highway and charges under the Highway Traffic Act do apply if an off-road
vehicle is being operated in this area.
other charges fall under the Off- Road Vehicles Act, such as the
off Road vehicle with no number plate",
surrender permit for off-road vehicle",
permit child under 12 to operate off road motor vehicle", (This does
not apply where the child is driving the vehicle on land occupied by the
vehicle owner or under the close supervision of an adult.)
road vehicle no insurance (keep in mind that you can only operate an off
road vehicle without insurance on property that you own!)",
off road vehicle to be driven without insurance",
surrender evidence of insurance",
“Fail to stop
when signaled" (You must stop when signaled by a police officer or
the owner or occupier of land)
“Fail to wear
of the charges come under the Highway Traffic Act. Cst. Enzo Rizzi and Cst.
Rick Carr are out on their Harley’s during the summer months to enhance
the Traffic Branch of the Sudbury Police Service. Some of the more common
charges under the Highway Traffic Act include:
"Unlawfully drive off road vehicle on highway"(No
off road vehicle is permitted on any road way in the Greater City of
Sudbury unless crossing certain roads)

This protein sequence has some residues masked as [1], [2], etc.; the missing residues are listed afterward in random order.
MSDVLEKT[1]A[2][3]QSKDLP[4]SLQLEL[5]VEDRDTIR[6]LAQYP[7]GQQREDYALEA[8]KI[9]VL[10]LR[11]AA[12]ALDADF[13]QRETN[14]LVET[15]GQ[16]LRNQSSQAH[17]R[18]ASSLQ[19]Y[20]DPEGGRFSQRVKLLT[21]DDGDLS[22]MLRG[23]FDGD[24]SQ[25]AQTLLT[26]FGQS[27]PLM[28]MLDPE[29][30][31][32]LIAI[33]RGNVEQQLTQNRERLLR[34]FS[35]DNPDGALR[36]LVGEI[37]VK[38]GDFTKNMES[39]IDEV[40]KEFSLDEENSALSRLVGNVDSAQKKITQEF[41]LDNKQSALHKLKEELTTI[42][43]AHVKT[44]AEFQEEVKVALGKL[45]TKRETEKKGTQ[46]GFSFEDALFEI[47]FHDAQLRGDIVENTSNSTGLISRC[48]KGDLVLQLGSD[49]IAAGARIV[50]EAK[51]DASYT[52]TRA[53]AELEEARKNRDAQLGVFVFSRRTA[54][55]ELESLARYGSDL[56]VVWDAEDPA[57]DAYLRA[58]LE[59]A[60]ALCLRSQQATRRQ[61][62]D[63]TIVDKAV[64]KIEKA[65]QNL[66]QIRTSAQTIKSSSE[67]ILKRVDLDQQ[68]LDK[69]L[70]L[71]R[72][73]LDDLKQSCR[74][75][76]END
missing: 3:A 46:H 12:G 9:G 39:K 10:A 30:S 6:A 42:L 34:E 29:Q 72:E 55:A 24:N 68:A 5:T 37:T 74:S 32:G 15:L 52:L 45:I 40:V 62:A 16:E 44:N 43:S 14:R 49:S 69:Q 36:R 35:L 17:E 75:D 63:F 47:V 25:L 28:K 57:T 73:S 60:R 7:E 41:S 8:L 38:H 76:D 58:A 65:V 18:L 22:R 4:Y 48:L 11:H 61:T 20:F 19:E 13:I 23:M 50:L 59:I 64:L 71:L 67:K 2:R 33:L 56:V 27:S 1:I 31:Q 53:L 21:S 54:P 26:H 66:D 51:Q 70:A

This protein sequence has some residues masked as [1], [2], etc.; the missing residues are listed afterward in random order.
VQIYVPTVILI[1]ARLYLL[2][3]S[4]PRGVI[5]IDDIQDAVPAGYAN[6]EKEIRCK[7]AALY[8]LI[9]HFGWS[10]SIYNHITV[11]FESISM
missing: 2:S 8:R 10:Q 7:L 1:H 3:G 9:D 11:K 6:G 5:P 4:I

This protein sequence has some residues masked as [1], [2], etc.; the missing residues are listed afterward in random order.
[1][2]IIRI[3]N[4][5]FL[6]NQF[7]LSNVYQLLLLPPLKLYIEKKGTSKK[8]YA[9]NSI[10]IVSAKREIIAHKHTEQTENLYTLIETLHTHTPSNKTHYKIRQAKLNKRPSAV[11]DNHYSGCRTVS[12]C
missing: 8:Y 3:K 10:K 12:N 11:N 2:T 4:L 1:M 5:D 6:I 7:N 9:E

”Drive off road vehicle no insurance" (Driving on
road way) "Speeding"
charges that were just mentioned are examples of charges that were laid
last year and will be enforced again this year with zero tolerance. This
is as a result of numerous complaints from members of the public.Police officers would prefer if people obeyed the laws and no
charges had to be laid but the police have a duty to respond to the
complaints of citizens and deal with ongoing problems arising from the
operation of 4 wheelers and motor bikes.
REMEMBER, two people can only be on a quad if it is designed for
two. When going out for a ride it is best for two quads to travel
together. This is done in the case of a breakdown or if one quad gets
stuck.If you are going out
for an extended period of time you should advise someone of the route you
are taking and the estimated time of return. Always carry a first aid kit,
tools, cell phone and GPS device if possible.
Cst. Darren Charbonneau, Cst. Gilles Rainville and summer
students, Alain Brunette and Destiny Gratton are shown with the Police
Boat that will be out on the waterways this summer as part of the Rural
Unit and Traffic Unit.
have any questions regarding the use of off road vehicles you can locate
the information by going to the Greater Sudbury Police Service’s website
police.sudbury.on.ca and looking in the menu for “Traffic”. Have fun
and enjoy the summer.
This message has been
brought to you by the Rural Unit and Traffic Unit of the Greater Sudbury
Published by INFOCOM CANADA BUSINESS CONSULTANTS INC.
Robert Kirwan, President & C.E.O. 4456 Noel Crescent, Val
Therese ON P3P 1S8 Phone: (705) 969-7215 EMAIL